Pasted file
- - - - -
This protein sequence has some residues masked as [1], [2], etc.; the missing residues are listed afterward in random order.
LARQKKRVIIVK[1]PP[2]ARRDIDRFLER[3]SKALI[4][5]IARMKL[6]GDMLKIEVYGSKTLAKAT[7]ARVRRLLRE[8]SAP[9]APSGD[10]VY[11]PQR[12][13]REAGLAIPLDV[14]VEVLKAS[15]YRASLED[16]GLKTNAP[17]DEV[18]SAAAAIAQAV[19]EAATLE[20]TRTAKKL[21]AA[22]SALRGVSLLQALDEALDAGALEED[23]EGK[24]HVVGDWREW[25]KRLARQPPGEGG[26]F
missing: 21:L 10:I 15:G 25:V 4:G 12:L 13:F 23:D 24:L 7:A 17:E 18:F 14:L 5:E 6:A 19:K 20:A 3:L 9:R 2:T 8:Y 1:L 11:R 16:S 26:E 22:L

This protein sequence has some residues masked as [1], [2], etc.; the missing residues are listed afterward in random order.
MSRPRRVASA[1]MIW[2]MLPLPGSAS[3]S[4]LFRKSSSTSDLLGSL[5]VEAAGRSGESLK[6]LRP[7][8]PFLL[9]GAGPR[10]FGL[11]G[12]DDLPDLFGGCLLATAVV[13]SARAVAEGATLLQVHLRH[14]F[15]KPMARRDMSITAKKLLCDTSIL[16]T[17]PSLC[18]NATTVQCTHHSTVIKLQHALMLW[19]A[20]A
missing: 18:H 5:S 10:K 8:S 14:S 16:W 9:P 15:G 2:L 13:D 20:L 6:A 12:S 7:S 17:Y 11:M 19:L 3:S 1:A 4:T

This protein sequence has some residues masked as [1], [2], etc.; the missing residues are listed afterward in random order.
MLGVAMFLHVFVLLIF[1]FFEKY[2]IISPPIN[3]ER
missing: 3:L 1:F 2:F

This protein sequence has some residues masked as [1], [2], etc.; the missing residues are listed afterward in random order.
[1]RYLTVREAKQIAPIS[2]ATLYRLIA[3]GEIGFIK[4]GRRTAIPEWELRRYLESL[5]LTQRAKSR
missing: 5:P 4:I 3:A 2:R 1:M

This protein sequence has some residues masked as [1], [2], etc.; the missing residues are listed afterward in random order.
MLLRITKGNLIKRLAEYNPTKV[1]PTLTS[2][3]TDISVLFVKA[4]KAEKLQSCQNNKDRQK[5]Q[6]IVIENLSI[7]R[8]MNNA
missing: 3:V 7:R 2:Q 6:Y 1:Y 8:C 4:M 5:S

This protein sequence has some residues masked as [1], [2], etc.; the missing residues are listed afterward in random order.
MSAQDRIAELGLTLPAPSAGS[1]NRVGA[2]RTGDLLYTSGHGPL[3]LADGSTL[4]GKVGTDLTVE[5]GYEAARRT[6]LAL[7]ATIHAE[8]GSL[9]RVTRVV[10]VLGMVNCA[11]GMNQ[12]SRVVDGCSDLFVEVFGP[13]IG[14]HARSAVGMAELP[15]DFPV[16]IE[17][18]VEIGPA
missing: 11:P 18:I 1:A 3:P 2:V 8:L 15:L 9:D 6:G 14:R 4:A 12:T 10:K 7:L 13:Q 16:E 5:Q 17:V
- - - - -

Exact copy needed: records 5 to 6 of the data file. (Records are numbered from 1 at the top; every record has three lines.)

This protein sequence has some residues masked as [1], [2], etc.; the missing residues are listed afterward in random order.
MLLRITKGNLIKRLAEYNPTKV[1]PTLTS[2][3]TDISVLFVKA[4]KAEKLQSCQNNKDRQK[5]Q[6]IVIENLSI[7]R[8]MNNA
missing: 3:V 7:R 2:Q 6:Y 1:Y 8:C 4:M 5:S

This protein sequence has some residues masked as [1], [2], etc.; the missing residues are listed afterward in random order.
MSAQDRIAELGLTLPAPSAGS[1]NRVGA[2]RTGDLLYTSGHGPL[3]LADGSTL[4]GKVGTDLTVE[5]GYEAARRT[6]LAL[7]ATIHAE[8]GSL[9]RVTRVV[10]VLGMVNCA[11]GMNQ[12]SRVVDGCSDLFVEVFGP[13]IG[14]HARSAVGMAELP[15]DFPV[16]IE[17][18]VEIGPA
missing: 11:P 18:I 1:A 3:P 2:V 8:L 15:L 9:D 6:G 14:R 4:A 12:T 10:K 7:L 13:Q 16:E 5:Q 17:V